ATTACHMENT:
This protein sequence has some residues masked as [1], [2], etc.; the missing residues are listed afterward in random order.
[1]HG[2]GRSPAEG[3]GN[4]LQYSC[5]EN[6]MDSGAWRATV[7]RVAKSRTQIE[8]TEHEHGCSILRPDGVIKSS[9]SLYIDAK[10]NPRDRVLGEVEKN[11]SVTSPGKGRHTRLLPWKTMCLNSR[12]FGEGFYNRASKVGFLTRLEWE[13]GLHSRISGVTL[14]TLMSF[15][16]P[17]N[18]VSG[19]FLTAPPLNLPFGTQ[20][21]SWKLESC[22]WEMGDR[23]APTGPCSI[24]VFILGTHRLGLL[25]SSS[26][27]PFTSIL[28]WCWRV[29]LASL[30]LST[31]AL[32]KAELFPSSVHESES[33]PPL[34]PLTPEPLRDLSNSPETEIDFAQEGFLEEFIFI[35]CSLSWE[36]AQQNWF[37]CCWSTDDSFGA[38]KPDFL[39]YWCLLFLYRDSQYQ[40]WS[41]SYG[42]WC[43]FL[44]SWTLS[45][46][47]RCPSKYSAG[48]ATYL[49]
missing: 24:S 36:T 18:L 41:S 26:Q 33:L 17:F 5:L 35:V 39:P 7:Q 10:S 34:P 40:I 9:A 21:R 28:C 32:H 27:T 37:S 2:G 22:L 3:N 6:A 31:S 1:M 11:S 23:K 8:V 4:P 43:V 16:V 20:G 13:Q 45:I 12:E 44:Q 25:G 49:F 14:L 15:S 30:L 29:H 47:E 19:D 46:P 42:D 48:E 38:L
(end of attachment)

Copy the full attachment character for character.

This protein sequence has some residues masked as [1], [2], etc.; the missing residues are listed afterward in random order.
[1]HG[2]GRSPAEG[3]GN[4]LQYSC[5]EN[6]MDSGAWRATV[7]RVAKSRTQIE[8]TEHEHGCSILRPDGVIKSS[9]SLYIDAK[10]NPRDRVLGEVEKN[11]SVTSPGKGRHTRLLPWKTMCLNSR[12]FGEGFYNRASKVGFLTRLEWE[13]GLHSRISGVTL[14]TLMSF[15][16]P[17]N[18]VSG[19]FLTAPPLNLPFGTQ[20][21]SWKLESC[22]WEMGDR[23]APTGPCSI[24]VFILGTHRLGLL[25]SSS[26][27]PFTSIL[28]WCWRV[29]LASL[30]LST[31]AL[32]KAELFPSSVHESES[33]PPL[34]PLTPEPLRDLSNSPETEIDFAQEGFLEEFIFI[35]CSLSWE[36]AQQNWF[37]CCWSTDDSFGA[38]KPDFL[39]YWCLLFLYRDSQYQ[40]WS[41]SYG[42]WC[43]FL[44]SWTLS[45][46][47]RCPSKYSAG[48]ATYL[49]
missing: 24:S 36:T 18:L 41:S 26:Q 33:L 17:F 5:L 35:V 39:P 7:Q 10:S 34:P 40:I 9:A 21:R 28:C 32:H 27:T 37:S 2:G 22:L 3:N 6:A 31:S 1:M 11:S 23:K 8:V 4:P 43:V 16:V 20:G 13:Q 45:I 12:E 44:Q 25:G 49:F 14:L 15:S 30:L 29:H 47:E 19:D 46:P 42:D 48:E 38:L